Investment prices rise and fall, sometimes by significant
amounts at a stretch. A sustained increase in prices is called a
bull market. A sustained drop of 10% to 20% is called a correction;
a sustained drop of more than 20%, a bear market. All three
conditions are facts of market life.
In the stock market, periods of sustained increase and periods
of sustained decline have tended to alternate over time. What's
more, as a general rule, the periods of increase have tended to
outweigh the periods of decline. As a result, equities generally
appear to have had the strongest average performance of any
investment class over the long run, although past performance is no
guarantee of future results.1
If it were merely a matter of arithmetic, it could be relatively
simple for an investor to wait out a market dip for the next
recovery. But how investors feel about their portfolios can be just
as important. Price dips tend to stoke investors' fears. So, when
stock prices begin falling, many investors tend to act quickly and
make poor decisions, adversely affecting their financial
On the other hand, investors who have taken steps to prepare
their portfolios for occasional market drops generally are better
able to manage their emotions when stock prices head south. They
could make thoughtful changes but only where there would be solid
rationales to support them.
Sizing Up Your Portfolio
While the best portfolio design anticipates all possibilities
from the outset, you can improve your planning at any time. So, if
confronted with an unanticipated market condition, take time to
review your portfolio. Are all your investments in stocks or stock
mutual funds? Do you own just one stock mutual fund? Have you
invested in only a few high-flying stocks?
Remember, all investments involve risk. As a long-term investor,
you should not focus on short-term volatility. But you can also
make the long journey a little more enjoyable by taking a few steps
during a market correction. Here's a short list of some risks you
may face as a holder of stocks or stock mutual funds and some ideas
about how to potentially reduce the chances that your portfolio
suffers a big loss.
- Overly narrow asset allocation. You can reduce
market risk attributable to stocks by allocating part of your
portfolio to other assets, such as bonds or bond mutual funds and
Treasury bills or money market funds.2 When stock prices
decline, it's possible that a rise in your bond or money market
investment will help cushion the fall. Keep in mind that investment
in a money market fund is neither insured nor guaranteed by the
U.S. government, and there can be no guarantee that the fund will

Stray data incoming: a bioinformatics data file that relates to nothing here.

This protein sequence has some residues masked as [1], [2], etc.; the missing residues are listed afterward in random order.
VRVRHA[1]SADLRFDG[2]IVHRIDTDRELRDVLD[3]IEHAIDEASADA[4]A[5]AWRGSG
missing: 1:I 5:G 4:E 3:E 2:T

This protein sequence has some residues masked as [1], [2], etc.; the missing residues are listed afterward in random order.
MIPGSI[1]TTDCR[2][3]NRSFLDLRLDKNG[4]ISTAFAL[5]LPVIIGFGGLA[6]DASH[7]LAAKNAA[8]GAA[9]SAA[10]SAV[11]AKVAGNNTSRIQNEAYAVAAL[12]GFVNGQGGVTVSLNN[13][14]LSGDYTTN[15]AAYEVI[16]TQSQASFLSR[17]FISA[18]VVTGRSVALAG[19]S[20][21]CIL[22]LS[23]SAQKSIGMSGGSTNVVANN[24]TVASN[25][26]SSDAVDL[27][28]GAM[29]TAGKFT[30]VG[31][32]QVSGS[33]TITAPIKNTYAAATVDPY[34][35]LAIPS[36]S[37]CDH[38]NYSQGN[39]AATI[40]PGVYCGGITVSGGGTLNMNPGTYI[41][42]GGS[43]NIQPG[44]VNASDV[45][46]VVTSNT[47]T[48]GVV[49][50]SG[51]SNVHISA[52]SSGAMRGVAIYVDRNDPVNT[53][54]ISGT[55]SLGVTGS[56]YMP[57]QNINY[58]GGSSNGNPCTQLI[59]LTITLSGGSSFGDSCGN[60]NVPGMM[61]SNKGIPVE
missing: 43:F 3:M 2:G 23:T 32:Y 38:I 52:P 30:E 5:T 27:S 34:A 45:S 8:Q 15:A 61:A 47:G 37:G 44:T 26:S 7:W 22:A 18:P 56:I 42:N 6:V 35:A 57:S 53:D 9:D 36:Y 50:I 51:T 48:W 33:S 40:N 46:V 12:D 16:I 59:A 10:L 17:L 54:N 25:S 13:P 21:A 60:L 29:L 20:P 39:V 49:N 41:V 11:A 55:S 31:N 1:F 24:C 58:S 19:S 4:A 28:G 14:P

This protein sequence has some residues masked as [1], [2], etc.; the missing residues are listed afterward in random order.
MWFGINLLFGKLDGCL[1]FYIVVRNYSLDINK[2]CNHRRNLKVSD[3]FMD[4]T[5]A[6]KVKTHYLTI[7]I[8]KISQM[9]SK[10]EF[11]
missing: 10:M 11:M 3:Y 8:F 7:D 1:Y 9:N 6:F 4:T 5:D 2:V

maintain a stable $1 share price. The fund's yield will vary.
- Underdiversification. If you own only a couple
of stocks, you are extremely vulnerable if one suffers a big
decline. Experts recommend that stock investors hold several stocks
in different industries. That way, if one stock falls sharply, the
drop will have a limited influence on your portfolio.
Underdiversification is also a risk with mutual funds, a risk you
may temper by holding a few stock mutual funds with different
investment objectives. Diversification does not protect an investor
from potential loss.
- Downside risk. A stock that drops 50% in value
can have a devastating impact on a portfolio. The next stock you
own would have to climb 100% to offset that initial decline. You
can potentially reduce downside risk by focusing on less volatile
stocks. Also consider looking for issues that pay solid dividends.
Mutual fund investors should look for funds that invest in similar
types of stocks.
- Volatility. Someone who is investing for the
long term should not be too concerned if the investment bounces
around from one day to the next. What is important is that the
investment continues to perform up to expectations. You can cut
volatility risk by investing the money you may need in the next
five years in a more conservative investment. You may want to be
more aggressive with the money you earmarked for use in 15 to 20
- Liquidity risk. When a particular investment
is said to have a liquid market, it typically means that you can
readily buy or sell a position at or near the most recent
previously reported selling price. On the other hand, investments
that are illiquid may not have a ready buyer for positions you want
to sell or a ready seller for positions you might want to buy. In
those cases, you might be forced to accept a steep premium or
discount from the most recent previous price in order to execute a
trade. The size of the deviation is one measure of liquidity risk;
another is the potential delay between ordering a trade and
executing it. The brokers' term for trades in investments with the
lowest levels of liquidity is "trades by appointment only."
A Healthy Market Decline
It's important to remember that periods of falling prices are a
natural and healthy part of investing in the stock market.
Investors who are concerned about this risk can consider strategies
to help them limit their overall investment risk position.
One risk that some investors may be exposed to is the risk of
falling short of reaching a long-term financial goal. Investing too
conservatively may contribute to not reaching an accumulation
target. Remember that despite several down cycles, stock prices
have historically risen over longer time periods. (Past
performance, however, does not guarantee future results.)